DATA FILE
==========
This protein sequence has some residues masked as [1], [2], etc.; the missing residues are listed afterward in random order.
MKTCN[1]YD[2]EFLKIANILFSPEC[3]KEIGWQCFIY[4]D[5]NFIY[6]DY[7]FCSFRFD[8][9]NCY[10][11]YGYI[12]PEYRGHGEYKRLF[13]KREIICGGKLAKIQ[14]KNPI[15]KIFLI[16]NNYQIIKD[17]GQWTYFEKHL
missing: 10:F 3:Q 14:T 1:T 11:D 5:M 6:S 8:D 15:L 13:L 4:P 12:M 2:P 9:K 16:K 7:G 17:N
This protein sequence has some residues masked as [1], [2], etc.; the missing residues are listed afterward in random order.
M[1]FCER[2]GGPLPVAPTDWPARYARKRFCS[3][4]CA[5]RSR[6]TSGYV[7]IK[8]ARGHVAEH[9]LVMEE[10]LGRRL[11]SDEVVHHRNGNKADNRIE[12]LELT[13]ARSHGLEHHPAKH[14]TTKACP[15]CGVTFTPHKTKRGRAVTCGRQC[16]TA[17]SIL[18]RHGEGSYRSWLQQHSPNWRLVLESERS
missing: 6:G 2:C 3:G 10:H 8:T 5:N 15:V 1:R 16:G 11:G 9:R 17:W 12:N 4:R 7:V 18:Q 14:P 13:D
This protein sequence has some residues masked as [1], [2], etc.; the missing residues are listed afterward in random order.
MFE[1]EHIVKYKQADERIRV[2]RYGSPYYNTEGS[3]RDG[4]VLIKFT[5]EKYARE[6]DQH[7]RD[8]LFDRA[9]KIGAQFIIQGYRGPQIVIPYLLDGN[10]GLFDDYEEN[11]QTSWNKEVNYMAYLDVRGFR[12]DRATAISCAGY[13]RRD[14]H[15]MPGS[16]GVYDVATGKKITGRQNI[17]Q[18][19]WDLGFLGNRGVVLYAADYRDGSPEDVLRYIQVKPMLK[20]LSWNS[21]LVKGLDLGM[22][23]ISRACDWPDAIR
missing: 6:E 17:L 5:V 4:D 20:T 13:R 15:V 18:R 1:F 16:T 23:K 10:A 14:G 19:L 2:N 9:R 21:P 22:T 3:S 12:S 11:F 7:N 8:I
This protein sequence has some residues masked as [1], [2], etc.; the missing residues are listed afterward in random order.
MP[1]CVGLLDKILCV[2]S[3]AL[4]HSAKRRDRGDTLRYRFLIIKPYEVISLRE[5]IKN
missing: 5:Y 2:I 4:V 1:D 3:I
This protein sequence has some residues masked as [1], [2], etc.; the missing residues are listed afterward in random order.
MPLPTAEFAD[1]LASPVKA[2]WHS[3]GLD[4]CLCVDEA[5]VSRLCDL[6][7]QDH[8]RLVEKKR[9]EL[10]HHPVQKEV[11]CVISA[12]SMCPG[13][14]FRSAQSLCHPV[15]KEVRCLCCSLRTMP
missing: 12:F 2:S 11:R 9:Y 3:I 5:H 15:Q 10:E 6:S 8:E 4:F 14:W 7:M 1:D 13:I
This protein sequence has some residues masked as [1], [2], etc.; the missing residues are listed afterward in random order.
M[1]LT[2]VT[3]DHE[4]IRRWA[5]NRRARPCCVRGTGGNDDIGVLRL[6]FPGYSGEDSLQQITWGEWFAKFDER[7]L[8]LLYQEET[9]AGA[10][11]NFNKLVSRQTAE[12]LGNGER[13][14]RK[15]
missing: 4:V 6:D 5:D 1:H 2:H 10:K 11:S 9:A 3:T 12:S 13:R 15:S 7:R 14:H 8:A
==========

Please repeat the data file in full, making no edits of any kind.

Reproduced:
This protein sequence has some residues masked as [1], [2], etc.; the missing residues are listed afterward in random order.
MKTCN[1]YD[2]EFLKIANILFSPEC[3]KEIGWQCFIY[4]D[5]NFIY[6]DY[7]FCSFRFD[8][9]NCY[10][11]YGYI[12]PEYRGHGEYKRLF[13]KREIICGGKLAKIQ[14]KNPI[15]KIFLI[16]NNYQIIKD[17]GQWTYFEKHL
missing: 10:F 3:Q 14:T 1:T 11:D 5:M 6:S 8:D 15:L 13:L 4:P 12:M 2:P 9:K 16:K 7:G 17:N
This protein sequence has some residues masked as [1], [2], etc.; the missing residues are listed afterward in random order.
M[1]FCER[2]GGPLPVAPTDWPARYARKRFCS[3][4]CA[5]RSR[6]TSGYV[7]IK[8]ARGHVAEH[9]LVMEE[10]LGRRL[11]SDEVVHHRNGNKADNRIE[12]LELT[13]ARSHGLEHHPAKH[14]TTKACP[15]CGVTFTPHKTKRGRAVTCGRQC[16]TA[17]SIL[18]RHGEGSYRSWLQQHSPNWRLVLESERS
missing: 6:G 2:C 3:G 10:H 8:T 5:N 15:V 1:R 16:G 11:G 9:R 17:W 12:N 4:R 7:V 18:Q 14:P 13:D
This protein sequence has some residues masked as [1], [2], etc.; the missing residues are listed afterward in random order.
MFE[1]EHIVKYKQADERIRV[2]RYGSPYYNTEGS[3]RDG[4]VLIKFT[5]EKYARE[6]DQH[7]RD[8]LFDRA[9]KIGAQFIIQGYRGPQIVIPYLLDGN[10]GLFDDYEEN[11]QTSWNKEVNYMAYLDVRGFR[12]DRATAISCAGY[13]RRD[14]H[15]MPGS[16]GVYDVATGKKITGRQNI[17]Q[18][19]WDLGFLGNRGVVLYAADYRDGSPEDVLRYIQVKPMLK[20]LSWNS[21]LVKGLDLGM[22][23]ISRACDWPDAIR
missing: 6:E 17:L 5:V 4:D 20:T 13:R 15:V 18:R 1:F 16:T 23:K 10:A 14:G 19:L 2:N 9:R 21:P 22:T 3:S 12:S 11:F 7:N 8:I
This protein sequence has some residues masked as [1], [2], etc.; the missing residues are listed afterward in random order.
MP[1]CVGLLDKILCV[2]S[3]AL[4]HSAKRRDRGDTLRYRFLIIKPYEVISLRE[5]IKN
missing: 5:Y 2:I 4:V 1:D 3:I
This protein sequence has some residues masked as [1], [2], etc.; the missing residues are listed afterward in random order.
MPLPTAEFAD[1]LASPVKA[2]WHS[3]GLD[4]CLCVDEA[5]VSRLCDL[6][7]QDH[8]RLVEKKR[9]EL[10]HHPVQKEV[11]CVISA[12]SMCPG[13][14]FRSAQSLCHPV[15]KEVRCLCCSLRTMP
missing: 12:F 2:S 11:R 9:Y 3:I 5:H 15:Q 10:E 6:S 8:E 4:F 14:W 7:M 1:D 13:I
This protein sequence has some residues masked as [1], [2], etc.; the missing residues are listed afterward in random order.
M[1]LT[2]VT[3]DHE[4]IRRWA[5]NRRARPCCVRGTGGNDDIGVLRL[6]FPGYSGEDSLQQITWGEWFAKFDER[7]L[8]LLYQEET[9]AGA[10][11]NFNKLVSRQTAE[12]LGNGER[13][14]RK[15]
missing: 4:V 6:D 5:D 1:H 2:H 10:K 11:S 9:A 3:T 12:S 13:R 15:S 7:R 14:H 8:A